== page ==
The defendant proposed an unmanned barrier across a private right of way. Many residents agreed, but the claimants did not. They operated schools requiring access and said that the gates would substantially interfere with their right of way. The council said that it had the required power under the 1933 Act. There had previously been a manned barrier, but the new system involving the use of codes would create difficulties for the many visitors to the school.
Held: The Act unequivocally gave powers to the Authority to install and manage gates. Any prior private rights over the roadways were subsumed in the rights given by the 1933 Act, and were not recovered by prescription or under the doctrine of lost modern grant. The proposed gate would in any event create a very substantial interference by the authority in the statutory rights of access of the claimants and of their licensees. The availability of alternative routes was no answer, and ‘a code-operated barrier is a recipe for chaos in many circumstances. ‘If an attended gate was installed, the council was entitled to charge the residents accordingly under the Act.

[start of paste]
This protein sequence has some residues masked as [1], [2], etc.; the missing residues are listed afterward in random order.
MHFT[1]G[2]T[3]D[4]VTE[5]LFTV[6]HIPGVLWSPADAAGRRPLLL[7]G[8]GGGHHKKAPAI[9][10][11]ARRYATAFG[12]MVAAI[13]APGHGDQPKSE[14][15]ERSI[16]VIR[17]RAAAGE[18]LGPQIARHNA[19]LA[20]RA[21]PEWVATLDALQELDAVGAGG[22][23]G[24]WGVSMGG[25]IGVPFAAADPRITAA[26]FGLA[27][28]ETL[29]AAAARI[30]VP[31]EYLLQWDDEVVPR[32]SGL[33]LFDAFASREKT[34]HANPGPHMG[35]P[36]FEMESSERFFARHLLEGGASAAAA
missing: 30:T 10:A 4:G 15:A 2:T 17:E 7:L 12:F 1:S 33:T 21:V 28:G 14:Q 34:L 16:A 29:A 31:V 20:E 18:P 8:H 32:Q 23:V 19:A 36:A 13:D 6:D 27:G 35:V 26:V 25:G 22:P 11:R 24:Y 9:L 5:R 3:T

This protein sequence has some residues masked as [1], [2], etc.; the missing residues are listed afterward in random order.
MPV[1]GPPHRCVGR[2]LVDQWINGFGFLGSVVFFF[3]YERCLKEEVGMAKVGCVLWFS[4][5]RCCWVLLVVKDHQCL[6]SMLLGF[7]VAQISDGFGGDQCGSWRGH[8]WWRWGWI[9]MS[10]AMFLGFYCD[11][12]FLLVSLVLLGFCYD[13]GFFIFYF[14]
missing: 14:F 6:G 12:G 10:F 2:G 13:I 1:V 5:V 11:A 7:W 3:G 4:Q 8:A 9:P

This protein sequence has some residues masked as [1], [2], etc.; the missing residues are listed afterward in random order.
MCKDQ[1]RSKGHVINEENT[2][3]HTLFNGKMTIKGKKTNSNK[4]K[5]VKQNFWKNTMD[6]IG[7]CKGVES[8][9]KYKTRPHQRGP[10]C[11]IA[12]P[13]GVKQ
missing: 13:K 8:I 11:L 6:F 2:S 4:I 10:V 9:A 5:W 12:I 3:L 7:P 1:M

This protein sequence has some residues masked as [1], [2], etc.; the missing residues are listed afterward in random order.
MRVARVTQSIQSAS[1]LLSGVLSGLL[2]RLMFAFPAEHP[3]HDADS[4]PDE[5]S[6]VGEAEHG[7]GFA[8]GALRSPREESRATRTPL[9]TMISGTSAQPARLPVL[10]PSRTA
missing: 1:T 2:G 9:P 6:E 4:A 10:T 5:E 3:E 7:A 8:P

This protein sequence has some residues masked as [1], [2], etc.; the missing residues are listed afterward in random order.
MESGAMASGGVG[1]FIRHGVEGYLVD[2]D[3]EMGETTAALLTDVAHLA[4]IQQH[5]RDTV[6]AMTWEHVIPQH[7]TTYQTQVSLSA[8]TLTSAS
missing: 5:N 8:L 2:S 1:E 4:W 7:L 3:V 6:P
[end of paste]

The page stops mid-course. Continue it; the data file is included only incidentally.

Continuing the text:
John L Powell QC
 EWHC 563 (Ch), Times 18-Apr-2008
Maldens and Coombe Urban District Council Act 1933 11(1), Prescription Act 1832 2
England and Wales
Land, Local Government
Updated: 01 November 2021; Ref: scu.268728